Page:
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Punctuation within Dialogue

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Sun Mar 08, 2009 5:09 pm
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Demeter says...



It can be hard to place all those commas and periods in the dialogue bits. At the same time, you need to think of capitalization. When to capitalize and when not? Where goes what and why?

Here are two examples of the capitalization.

1. "Where are you?" Asked Mary.
2. "Where are you?" asked Mary.

Which one is right? Yes, it's number two. Even though Mary's line ends with a question mark – which would usually mean that the next sentence should be capitalized – the next letter after the quote remains lower case. Unless the quote is followed by a proper noun, as in:

"Where are you?" Mary asked.


Then for some punctuation.

1. "I'm here," the squirrel replied.
2. "I'm here", the squirrel replied. New!
3. "I'm here!" the squirrel replied.
4. "I'm here." The squirrel replied.


In this case, 1, 2, and 3 are correct. Number 4 is wrong in the same way than number 1 in the previous example.

New! What about the commas 1 and 2? Why are both correct? You might have learnt it as 1, you might have learnt it as 2, or you might have learnt it as neither and be very confused.

Number 1 (placing the comma inside the quotation marks) is the "American" way of doing it, and number 2 (comma outside the quotation marks) is the "British" way. I learnt it as 2, and after I joined YWS, I saw many more people doing it as 1, so I decided to conform and gradually switched to 1 as well. However, I've since switched back to 2 since I just like it better. I suggest you stick to the style you've learnt, because as you see, both are correct and no one can complain about your decision.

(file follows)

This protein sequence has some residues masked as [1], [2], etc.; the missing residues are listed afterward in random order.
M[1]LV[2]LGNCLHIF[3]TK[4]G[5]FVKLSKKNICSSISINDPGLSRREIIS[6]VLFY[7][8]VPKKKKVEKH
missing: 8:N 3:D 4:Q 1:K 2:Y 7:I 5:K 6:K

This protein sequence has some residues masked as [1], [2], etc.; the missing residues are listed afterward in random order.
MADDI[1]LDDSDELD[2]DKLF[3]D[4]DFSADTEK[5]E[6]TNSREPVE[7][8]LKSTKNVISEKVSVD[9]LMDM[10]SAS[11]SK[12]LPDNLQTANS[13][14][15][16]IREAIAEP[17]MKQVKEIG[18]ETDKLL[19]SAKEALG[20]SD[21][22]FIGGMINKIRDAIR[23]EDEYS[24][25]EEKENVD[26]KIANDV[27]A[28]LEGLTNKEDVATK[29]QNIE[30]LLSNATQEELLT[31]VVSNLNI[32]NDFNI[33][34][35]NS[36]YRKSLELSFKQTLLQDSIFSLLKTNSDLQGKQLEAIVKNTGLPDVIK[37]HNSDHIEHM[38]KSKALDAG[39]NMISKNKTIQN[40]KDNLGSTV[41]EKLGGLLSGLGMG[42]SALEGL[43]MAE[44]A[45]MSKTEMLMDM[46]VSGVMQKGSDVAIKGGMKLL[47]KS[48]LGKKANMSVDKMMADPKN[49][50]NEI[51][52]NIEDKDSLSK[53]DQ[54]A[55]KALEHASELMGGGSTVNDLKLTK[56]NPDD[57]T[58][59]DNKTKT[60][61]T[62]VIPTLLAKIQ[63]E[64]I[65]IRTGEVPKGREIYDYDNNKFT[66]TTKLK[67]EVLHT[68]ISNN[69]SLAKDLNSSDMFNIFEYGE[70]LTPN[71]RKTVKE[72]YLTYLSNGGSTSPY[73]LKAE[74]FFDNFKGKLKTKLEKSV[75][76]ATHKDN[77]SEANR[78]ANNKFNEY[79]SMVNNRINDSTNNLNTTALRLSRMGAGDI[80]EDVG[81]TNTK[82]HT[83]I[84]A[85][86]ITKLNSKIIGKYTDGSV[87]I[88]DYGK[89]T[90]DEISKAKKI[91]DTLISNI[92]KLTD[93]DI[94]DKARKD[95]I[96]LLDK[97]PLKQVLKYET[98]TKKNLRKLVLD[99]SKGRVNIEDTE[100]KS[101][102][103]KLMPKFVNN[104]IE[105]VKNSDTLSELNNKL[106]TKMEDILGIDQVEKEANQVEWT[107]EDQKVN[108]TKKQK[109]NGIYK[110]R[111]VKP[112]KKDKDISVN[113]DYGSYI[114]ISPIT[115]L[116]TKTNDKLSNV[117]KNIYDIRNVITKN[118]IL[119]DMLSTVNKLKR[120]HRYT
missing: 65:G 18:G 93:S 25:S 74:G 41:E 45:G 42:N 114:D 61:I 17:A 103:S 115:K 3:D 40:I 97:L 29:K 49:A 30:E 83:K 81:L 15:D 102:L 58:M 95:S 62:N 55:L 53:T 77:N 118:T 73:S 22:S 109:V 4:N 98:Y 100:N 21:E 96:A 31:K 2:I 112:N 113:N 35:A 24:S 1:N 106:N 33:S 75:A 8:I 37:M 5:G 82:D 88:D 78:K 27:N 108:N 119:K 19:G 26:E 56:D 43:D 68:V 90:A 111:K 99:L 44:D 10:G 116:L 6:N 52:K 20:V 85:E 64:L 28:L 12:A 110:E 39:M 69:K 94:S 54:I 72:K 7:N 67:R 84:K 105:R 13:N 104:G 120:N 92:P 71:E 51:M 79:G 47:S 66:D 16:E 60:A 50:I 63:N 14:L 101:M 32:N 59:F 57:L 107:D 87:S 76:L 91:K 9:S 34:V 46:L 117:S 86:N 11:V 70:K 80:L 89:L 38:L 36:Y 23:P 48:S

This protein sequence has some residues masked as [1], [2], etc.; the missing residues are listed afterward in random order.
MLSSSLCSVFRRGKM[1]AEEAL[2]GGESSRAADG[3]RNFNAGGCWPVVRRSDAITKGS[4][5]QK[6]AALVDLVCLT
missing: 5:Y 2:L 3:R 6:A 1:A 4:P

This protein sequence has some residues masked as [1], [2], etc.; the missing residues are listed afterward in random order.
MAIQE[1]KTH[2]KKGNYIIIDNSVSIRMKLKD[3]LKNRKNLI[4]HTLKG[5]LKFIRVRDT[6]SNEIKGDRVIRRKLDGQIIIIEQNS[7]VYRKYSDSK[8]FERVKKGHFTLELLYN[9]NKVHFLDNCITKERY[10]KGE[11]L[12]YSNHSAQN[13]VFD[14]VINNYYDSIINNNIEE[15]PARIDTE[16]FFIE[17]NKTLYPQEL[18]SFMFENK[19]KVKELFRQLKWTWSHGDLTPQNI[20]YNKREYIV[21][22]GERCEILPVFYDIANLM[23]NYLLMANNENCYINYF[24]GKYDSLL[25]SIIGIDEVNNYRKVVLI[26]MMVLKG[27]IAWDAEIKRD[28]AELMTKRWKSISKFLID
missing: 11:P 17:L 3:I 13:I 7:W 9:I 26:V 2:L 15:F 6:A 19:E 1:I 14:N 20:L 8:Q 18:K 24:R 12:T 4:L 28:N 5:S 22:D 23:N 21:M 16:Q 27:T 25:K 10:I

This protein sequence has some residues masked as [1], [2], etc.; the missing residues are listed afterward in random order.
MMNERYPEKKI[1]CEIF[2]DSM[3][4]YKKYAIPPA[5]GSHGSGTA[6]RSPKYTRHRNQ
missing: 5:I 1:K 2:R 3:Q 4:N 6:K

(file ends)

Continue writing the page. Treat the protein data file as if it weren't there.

You can also start with a speech tag:

Mary asked, "Where are you?"
Mary asked: "Where are you?"

Both examples would be correct.


But what if the speech tag is in the middle of quotes?

1. "I'm coming," said Joan, "don't be so impatient."
2. "I'm coming," said Joan. "Don't be so impatient."

Funnily enough, both of these are correct. Note that in number 1, the first letter of the second quote is not capitalized, because there's a comma after 'Joan'. If we take 'said Joan,' away, the line would be:

"I'm coming, don't be so impatient." As you can see, there's only one sentence. And we wouldn't capitalize the 'don't' now, would we?

Whereas number 2 has a period after 'said Joan', and without this speech tag, we would have:

"I'm coming. Don't be so impatient." Now there are two sentences! It's almost like magic!

They look different, but they're still both right!


Also, you don't always have to have the speech tag before/after the quote.

1. Mary looked frantically around. "Where are you?"
2. "I'm here." The squirrel frowned in frustration; he had gotten enough of Mary's paranoia.

As you must have noticed, without the speech tag it's completely correct to capitalize the first letter after the quote.


Well, I hope this has given you a basic idea about the punctuation in dialogue. Have a good day!
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Sun Jul 05, 2009 11:48 pm
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*writewatiwant* says...



Great article, Demi!
I just have one question. In the first example, why can't the 'asked' be capitalized?

Thanks!
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Sun Dec 06, 2009 10:26 pm
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Fruits_Basket99Tohru says...